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The Mid-America Disciples Civil Rights Pilgrimage lasted six days, August 8-13, 2019, and took 23 pilgrims plus a very engaged driver to landmarks in the Deep South.  The first stop was Memphis with a visit to the National Civil Rights Museum at the Lorraine Motel, site of Dr. Martin Luther King, Jr.’s assassination.  The exhibit, as all that were encountered, was beyond moving.  Every emotion from sadness, anger, frustration, dismay and joy was tapped.  The exhibit began with establishing context for the journey, then took us to days of slavery, Jim Crow and every step along the way of the Civil Rights era defined as from 1954 with Brown v. Board of Education to 1968 at the death of Dr. King.  Many people exclaimed, “Every person needs to experience this!”  We are glad that the 2020 Disciples Summer Mission will be in Memphis and plans are underway to take Mid-America youth and sponsors there.  The day ended with a “blues pilgrimage” to Beale Street.

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Day 2 was encountering Living History in Selma, Alabama. We investigated every site and angle in Selma and were blessed that many townspeople provided firsthand accounts from 54 years ago since Bloody Sunday. Our day was beyond rich and concluded with our own march across the Edmond Pettus Bridge.  By God’s grace, we ran into Rod West. His family lived adjacent to Browns Chapel AME, and were part of the movement that housed the leaders including the white “northern agitators” including two martyrs, James Reeb and Jonathan Daniels. Rod is the boy in the famous photo with Daniels prior to his death. We got lots of inside perspectives including from three white girls who were there.

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Here is our group photo of Civil Rights Pilgrims standing in front Brown's Chapel AME Church in Selma, Alabama, headquarters of the voter registration movement and Pettus Bridge response after Jimmie Lee Jackson's murder by state trooper Klansmen. We were the talk of the town.

Our takeaway was the extreme sacrifice that enable us to vote today. People were beaten, bludgeoned, shot and murdered for what many take for granted. I hope you vote!!! The sad thing is how racists are succeeding in taking away voting rights today and making it harder if not impossible for people to head to the polls. They will continue until we muster enough people who care to vote them out.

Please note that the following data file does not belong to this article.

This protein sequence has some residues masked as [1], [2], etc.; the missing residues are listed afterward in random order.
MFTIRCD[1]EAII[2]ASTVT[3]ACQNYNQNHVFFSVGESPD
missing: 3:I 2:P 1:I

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Mid-America Disciples Civil Rights Pilgrimage Day 3: Living the Life and Death of Jonathan Daniels. A story from 54 years ago had the energy of 'presente' as 300 people gathered in an Alabama courtroom to unite for social justice. The saints and martyrs still guide us today. Testimonies and processing by people who were jailed, shot and closely connected resonated deeply. Dear spiritual friends Kerry Holder Joffrion, Zara Renander, and Dale Braxton were our spirit guides at Snow Hill Christian Church deep in Lowndes County.

Mid-America Civil Rights Pilgrimage Day 4: Montgomery. We were welcomed with overwhelming love at Dexter Avenue King Memorial Baptist Church. Our 23-person delegation was met by a 140 person strong Women in Red caravan from California. Many hugs were exchanged. What a worship! The National Museum for Freedom of Justice was next that revealed how horrors of our present-day penal system mirrors slavery and perhaps is worse than Jim Crow. The day ended with visiting Maya Lin's fountain at SPLC.


Mid-America Disciples Civil Rights Pilgrimage Day 5: Rosa Parks, Fred Shuttlesworth, 16th Street Baptist Church and Kelly Ingram Park in Birmingham. The Rosa Parks Museum was fabulous and is down the street from a beautiful fountain that sits on top of the slave market auction block. In Birmingham we had an incredible presentation at Bethel Baptist Church that give laser insight on how blacks were treated. For instance, playing checkers with a white or rolling your eyes would land you in jail and thus months of involuntary servitude in the mines or plantation. Children were not allowed in stores to try on school clothes... We don’t know the depths of life just a few decades ago.

Our delegation returned safe and sound.  Now the work has begun.  A pilgrimage has no expected outcomes but one who journeys must be open to be changed.  Come hear our stories at a special sharing at Broadway Christian Church in Columbia on Sunday, Oct. 6 at 12:30.

The Pilgrimage was sponsored and supported by the Mid-America Anti-Racism/Pro-Reconciliation Justice Ministries, Broadway Christian Church, and ecumenical partners.

Thanks to Regional Minister Paul Koch for this account of the trip.